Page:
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We report a case and review the recent literature describing 36 patients with both Lhermitte-Duclos disease (LDD) and Cowden disease (CD). Lhermitte-Duclos disease, or dysplastic gangliocytoma, is a benign hamartomatous condition involving the cerebellum. The presenting symptoms are usually headaches, gait ataxia, and symptoms of lower cranial nerve involvement. Cowden disease is a rare autosomal dominant disease that usually presents with multiple mucocutaneous lesions. Patients with CD are prone to multiple systemic malignancies, the most common of which is breast cancer. Recent studies have demonstrated an association between LDD and CD.
A 44-year-old woman with a previous history of breast cancer, multiple benign skin lesions, Hashimoto's thyroiditis, and chronic headaches presented with exacerbation of her headaches during the previous year. Magnetic resonance imaging of the brain revealed a right cerebellar nonenhancing mass and an acquired tonsillar herniation.
The patient underwent resection of the right cerebellar mass, posterior fossa decompression, C1 and C2 laminectomies, and a duraplasty. Pathologic examination confirmed LDD. The patient recovered well after surgery, with immediate improvement of her headaches.
The association between LDD and CD has been under-recognized and under-reported. Recognition of this association has direct clinical relevance, because diligent monitoring of individuals with LDD and CD may lead to the early detection of systemic malignancies.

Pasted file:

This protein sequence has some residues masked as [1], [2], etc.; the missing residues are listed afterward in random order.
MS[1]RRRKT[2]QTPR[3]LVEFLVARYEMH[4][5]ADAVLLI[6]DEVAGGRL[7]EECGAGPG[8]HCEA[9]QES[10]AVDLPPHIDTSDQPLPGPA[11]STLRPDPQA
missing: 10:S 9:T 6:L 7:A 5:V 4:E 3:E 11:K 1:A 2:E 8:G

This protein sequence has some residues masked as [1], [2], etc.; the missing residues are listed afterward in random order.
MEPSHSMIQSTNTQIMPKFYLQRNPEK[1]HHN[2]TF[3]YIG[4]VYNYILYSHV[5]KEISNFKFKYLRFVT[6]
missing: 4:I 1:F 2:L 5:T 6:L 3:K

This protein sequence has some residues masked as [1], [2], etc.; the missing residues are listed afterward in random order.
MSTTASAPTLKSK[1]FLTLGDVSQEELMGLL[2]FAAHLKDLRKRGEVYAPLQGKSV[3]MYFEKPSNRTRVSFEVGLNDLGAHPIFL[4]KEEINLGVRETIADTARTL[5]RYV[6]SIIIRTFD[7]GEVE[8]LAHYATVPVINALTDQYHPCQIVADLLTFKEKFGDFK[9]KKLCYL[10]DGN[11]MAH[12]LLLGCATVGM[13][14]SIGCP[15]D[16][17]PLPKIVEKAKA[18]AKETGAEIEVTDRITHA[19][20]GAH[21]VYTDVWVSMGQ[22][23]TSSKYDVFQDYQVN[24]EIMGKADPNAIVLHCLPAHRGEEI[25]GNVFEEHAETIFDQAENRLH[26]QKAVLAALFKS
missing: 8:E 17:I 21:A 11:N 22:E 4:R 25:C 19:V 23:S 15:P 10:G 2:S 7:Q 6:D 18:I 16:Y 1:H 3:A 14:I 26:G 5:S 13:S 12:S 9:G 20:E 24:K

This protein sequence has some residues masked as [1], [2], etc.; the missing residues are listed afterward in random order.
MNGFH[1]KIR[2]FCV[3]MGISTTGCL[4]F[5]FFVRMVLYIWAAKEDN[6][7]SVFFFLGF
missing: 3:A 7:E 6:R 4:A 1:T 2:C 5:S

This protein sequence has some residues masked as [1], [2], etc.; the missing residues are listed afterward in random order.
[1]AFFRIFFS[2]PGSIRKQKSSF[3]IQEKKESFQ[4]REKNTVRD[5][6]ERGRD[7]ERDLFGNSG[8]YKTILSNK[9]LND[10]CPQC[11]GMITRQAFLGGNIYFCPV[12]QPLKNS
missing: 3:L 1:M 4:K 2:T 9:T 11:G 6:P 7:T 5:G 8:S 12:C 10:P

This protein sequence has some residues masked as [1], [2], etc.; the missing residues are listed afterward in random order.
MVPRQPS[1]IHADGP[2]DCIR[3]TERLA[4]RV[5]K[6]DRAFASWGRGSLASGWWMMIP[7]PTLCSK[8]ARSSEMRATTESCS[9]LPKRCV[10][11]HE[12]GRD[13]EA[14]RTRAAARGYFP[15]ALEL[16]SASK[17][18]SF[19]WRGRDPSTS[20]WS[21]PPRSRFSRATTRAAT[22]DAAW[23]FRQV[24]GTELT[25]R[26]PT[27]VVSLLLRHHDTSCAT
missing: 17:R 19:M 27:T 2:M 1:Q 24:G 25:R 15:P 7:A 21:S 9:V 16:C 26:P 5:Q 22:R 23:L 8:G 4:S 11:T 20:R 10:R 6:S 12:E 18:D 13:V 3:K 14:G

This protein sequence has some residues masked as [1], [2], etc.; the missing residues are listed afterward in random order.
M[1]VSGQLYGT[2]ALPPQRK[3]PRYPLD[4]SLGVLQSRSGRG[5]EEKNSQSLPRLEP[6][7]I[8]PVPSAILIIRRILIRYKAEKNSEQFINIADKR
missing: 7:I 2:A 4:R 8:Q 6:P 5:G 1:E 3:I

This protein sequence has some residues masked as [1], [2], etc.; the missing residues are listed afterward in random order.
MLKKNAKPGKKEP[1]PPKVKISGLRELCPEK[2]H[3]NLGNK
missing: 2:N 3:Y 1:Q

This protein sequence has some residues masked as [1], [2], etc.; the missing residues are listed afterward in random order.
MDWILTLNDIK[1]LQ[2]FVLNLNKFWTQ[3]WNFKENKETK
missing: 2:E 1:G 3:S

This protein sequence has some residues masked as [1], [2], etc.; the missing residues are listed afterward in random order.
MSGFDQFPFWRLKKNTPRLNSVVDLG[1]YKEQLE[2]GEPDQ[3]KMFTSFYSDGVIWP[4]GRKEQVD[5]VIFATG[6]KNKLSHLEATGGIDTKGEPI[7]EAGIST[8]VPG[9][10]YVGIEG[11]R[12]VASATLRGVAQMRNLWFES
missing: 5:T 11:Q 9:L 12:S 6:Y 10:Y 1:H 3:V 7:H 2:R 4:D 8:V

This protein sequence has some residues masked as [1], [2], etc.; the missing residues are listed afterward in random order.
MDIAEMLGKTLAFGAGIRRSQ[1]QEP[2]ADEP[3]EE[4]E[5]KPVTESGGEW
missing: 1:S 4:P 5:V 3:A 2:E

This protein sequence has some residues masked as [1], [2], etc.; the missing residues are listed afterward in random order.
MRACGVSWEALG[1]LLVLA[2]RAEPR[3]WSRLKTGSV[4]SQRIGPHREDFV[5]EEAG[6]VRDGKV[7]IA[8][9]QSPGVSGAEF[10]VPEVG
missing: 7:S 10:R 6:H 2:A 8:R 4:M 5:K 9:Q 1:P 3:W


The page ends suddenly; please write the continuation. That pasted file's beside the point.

Although the benefits of radiotherapy for pituitary adenomas are well-documented, post-irradiation sarcomas of the sella are rarely seen, with only 20 cases (mainly of fibrosarcoma) reported in the medical literature.
We describe a case of post-irradiation sarcoma five years after surgery followed by external-beam irradiation for an extensive and locally invasive growth hormone-secreting tumor. The patient was subsequently given pegvisomant, an antagonist of growth hormone receptor, to control symptoms of growth hormone excess.
The patient underwent transsphenoidal resection of the recurrent tumor, followed by adjuvant chemotherapy. This led to significant relief in the patient's symptoms including radiological evidence of tumor shrinkage, but the tumor regrew when, owing to dose-limiting toxicity, chemotherapy was stopped.
Post-irradiation sarcomas of the pituitary are well-recognized but rare. They should be suspected in patients following sellar irradiation who show abrupt onset of new symptoms and appropriate radiological findings, and such tumors may respond to cytotoxic chemotherapy.
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